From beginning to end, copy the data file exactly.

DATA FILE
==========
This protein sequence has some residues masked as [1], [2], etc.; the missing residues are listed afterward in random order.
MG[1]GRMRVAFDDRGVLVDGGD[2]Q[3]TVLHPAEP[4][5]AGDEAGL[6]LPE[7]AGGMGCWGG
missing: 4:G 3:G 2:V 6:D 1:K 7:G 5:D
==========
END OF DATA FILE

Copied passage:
This protein sequence has some residues masked as [1], [2], etc.; the missing residues are listed afterward in random order.
MG[1]GRMRVAFDDRGVLVDGGD[2]Q[3]TVLHPAEP[4][5]AGDEAGL[6]LPE[7]AGGMGCWGG
missing: 4:G 3:G 2:V 6:D 1:K 7:G 5:D